Appendix 1 The basic uncertainty and pedigree score.

Table A1
Basic uncertainty and pedigree score of inventory flows.

Equation A1 (Rosenbaum et al., 2018Rosenbaum, R. K., Georgiadis, S., & Fantke, P. (2018). Uncertainty management and sensitivity analysis. In M. Z. Hauschild, R. K. Rosenbaum & S. I. Olsen (Orgs.), Life cycle assessment (pp. 271-321). Cham: Springer. http://dx.doi.org/10.1007/978-3-319-56475-3_11.
http://dx.doi.org/10.1007/978-3-319-5647...
) combined the basic uncertainty and the pedigree uncertainties of each inventory flow:

G S D X 2 : = e i = 1 n l n G S D X i 2 2 (A1)

Equation A2 converted GSD2, representing a 95.45% confidence interval, into GSD, representing a 68% confidence interval:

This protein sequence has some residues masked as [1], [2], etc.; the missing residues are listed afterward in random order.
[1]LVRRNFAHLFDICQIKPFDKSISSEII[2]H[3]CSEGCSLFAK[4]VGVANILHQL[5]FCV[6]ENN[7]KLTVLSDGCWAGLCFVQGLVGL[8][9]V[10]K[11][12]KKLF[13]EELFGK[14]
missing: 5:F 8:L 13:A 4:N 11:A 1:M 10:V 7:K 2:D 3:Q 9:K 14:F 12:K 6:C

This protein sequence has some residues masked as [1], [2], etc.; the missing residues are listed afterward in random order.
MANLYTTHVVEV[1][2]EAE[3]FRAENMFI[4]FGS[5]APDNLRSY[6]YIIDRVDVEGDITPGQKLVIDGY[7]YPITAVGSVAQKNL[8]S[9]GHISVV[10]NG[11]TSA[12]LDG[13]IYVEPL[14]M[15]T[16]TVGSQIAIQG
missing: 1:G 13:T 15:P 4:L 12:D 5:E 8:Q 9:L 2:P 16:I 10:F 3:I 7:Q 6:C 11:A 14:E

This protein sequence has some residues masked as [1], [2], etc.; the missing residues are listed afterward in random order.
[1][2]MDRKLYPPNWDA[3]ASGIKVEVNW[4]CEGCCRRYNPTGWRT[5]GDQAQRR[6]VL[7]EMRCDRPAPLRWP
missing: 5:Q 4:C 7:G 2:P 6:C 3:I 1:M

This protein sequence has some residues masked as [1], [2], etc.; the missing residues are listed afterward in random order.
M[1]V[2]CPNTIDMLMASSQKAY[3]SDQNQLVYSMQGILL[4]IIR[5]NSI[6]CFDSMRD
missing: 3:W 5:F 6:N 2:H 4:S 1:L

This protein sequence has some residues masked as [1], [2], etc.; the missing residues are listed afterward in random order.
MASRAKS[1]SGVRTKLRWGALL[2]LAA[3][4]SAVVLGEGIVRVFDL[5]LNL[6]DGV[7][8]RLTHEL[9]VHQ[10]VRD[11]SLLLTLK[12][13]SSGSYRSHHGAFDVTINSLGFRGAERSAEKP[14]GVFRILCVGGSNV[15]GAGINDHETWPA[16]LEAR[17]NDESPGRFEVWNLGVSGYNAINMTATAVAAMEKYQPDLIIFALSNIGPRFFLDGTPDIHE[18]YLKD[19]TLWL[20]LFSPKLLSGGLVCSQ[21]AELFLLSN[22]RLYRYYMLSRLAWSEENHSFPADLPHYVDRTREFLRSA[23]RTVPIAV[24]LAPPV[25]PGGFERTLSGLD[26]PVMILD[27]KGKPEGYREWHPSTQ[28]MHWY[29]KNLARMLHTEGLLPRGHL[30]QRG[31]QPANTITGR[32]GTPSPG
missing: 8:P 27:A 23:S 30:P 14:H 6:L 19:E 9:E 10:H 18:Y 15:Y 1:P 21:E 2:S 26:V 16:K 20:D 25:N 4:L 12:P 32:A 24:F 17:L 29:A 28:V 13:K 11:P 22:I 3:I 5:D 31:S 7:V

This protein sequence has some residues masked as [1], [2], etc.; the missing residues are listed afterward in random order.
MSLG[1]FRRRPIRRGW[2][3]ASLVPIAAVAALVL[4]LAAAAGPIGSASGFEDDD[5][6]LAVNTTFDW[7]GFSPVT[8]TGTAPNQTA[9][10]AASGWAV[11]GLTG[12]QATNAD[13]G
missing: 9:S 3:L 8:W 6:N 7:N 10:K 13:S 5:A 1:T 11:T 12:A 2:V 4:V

G S D X : = G S D X 2 (A2)

Equation A3 (Ciroth et al., 2012Ciroth, A., Muller, S., Weidema, B., Lesage, P., Berlin, G., & Montréal, C. (2012). Refining the pedigree matrix approach in ecoinvent: towards empirical uncertainty factors. Berlin: GreenDelta.) converted the combined uncertainty of each inventory flow into relative arithmetic standard deviation, or coefficient of variation (CV):

C V X : = e l n G S D X 2 - 1 (A3)
  • Financial support: None.
  • How to cite: Ramos Júnior, M. J., Medeiros, D. L., & Almeida, E. S. (2023). Blade manufacturing for onshore and offshore wind farms: the energy and environmental performance for a case study in Brazil. Gestão & Produção, 30, e12122. https://doi.org/10.1590/1806-9649-2022v29e12122

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Publication Dates

  • Publication in this collection
    22 May 2023
  • Date of issue
    2023

History

  • Received
    30 Jan 2023
  • Accepted
    21 Mar 2023